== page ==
• Earned income streams would also stabilize and sustain the work

What will it take for your project to be successful over the next three years? Please address each year separately, if possible.

Year 1 – Finalize contract with Social Compact
Research and create relationships with philanthropic organizations with related missions
Create business plan for technical assistance
Year 2 – Seek additional partnerships that are supported by data generated by Social Compact partnerships
Apply for and receive 5 mission-appropriate grants
Provide technical assistance according to business plan from year 1, revise as appropriate and explore other revenue streams
Year 3 - Promote and encourage investment based on Social Compact generated data
Apply for and receive multi-year mission-appropriate grants
Update technical assistance expertise and continue to provide; initiate at least one additional revenue stream

What would prevent your project from being a success?

The demand for Network Organizing is beginning to outstrip our capacity to respond so we are starting to build the next wave of organizers and institutions who can build out the model.

How many people will your project serve annually?


What is the average monthly household income in your target community, in US Dollars?

$1000 - 4000

Does your project seek to have an impact on public policy?


What stage is your project in?

Operating for 1‐5 years

Is your initiative connected to an established organization?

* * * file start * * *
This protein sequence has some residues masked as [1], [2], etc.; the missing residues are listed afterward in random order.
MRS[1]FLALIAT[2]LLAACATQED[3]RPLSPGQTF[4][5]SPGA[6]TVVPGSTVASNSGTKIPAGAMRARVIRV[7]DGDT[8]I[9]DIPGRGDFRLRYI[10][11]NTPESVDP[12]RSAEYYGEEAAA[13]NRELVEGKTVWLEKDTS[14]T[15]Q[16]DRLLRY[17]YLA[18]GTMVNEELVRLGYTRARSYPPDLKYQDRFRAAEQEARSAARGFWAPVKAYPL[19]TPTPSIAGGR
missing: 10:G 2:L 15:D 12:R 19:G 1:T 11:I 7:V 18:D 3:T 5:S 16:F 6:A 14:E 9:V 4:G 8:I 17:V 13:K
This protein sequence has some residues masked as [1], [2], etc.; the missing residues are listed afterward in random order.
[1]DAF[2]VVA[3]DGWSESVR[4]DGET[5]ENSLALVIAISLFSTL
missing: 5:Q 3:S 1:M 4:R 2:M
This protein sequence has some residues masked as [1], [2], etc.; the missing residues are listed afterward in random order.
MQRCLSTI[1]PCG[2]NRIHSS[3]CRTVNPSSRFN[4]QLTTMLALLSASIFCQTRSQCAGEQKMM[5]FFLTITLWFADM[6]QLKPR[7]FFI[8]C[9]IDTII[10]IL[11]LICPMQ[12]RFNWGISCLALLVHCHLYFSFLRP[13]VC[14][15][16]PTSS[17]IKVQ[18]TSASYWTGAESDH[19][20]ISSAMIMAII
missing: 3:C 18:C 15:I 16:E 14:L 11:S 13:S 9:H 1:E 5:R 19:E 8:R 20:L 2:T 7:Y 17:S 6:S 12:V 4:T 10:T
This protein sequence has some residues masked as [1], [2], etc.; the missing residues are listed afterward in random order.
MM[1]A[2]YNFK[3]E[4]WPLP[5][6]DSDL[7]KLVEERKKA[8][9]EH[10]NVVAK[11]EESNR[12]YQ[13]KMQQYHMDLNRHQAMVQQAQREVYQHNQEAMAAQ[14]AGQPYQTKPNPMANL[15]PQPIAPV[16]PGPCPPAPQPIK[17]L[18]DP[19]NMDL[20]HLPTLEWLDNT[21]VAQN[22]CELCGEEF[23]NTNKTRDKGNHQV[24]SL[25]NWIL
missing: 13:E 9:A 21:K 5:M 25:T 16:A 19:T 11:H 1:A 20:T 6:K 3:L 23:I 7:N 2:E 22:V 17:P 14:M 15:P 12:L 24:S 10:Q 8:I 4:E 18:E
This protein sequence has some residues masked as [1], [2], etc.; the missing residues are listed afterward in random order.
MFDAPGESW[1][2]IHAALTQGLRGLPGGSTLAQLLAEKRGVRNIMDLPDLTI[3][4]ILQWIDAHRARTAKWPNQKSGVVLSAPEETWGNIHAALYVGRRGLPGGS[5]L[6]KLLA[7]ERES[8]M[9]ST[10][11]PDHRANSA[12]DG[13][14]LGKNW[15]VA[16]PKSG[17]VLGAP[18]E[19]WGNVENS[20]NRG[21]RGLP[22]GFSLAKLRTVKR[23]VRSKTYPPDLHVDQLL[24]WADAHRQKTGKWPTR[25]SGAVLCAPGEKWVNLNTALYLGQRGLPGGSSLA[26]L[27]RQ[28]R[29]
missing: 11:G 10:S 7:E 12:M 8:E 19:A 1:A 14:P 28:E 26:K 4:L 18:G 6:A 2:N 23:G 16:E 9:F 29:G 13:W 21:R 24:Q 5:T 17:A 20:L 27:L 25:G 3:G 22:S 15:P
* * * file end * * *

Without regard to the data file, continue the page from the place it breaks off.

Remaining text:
If yes, provide organization name.

The Network Center for Community Change

How long has this organization been operating?

More than 5 years

Does your organization have a Board of Directors or an Advisory Board?


Does your organization have a non-monetary partnerships with NGOs?


Does your organization have a non-monetary partnerships with businesses?


Does your organization have a non-monetary partnerships with government?


Please tell us more about how these partnerships are critical to the success of your innovation.

With Technical Assistance from NC3, non-governmental and governmental organizations will adjust their practices and alter their policies to address racial, cultural, social and power inequities. Employers will also come to understand that job-ready employees, post employment coaching, a financial success framework for employment is beneficial to their bottom line and retention.

What are the three most important actions needed to grow your initiative or organization?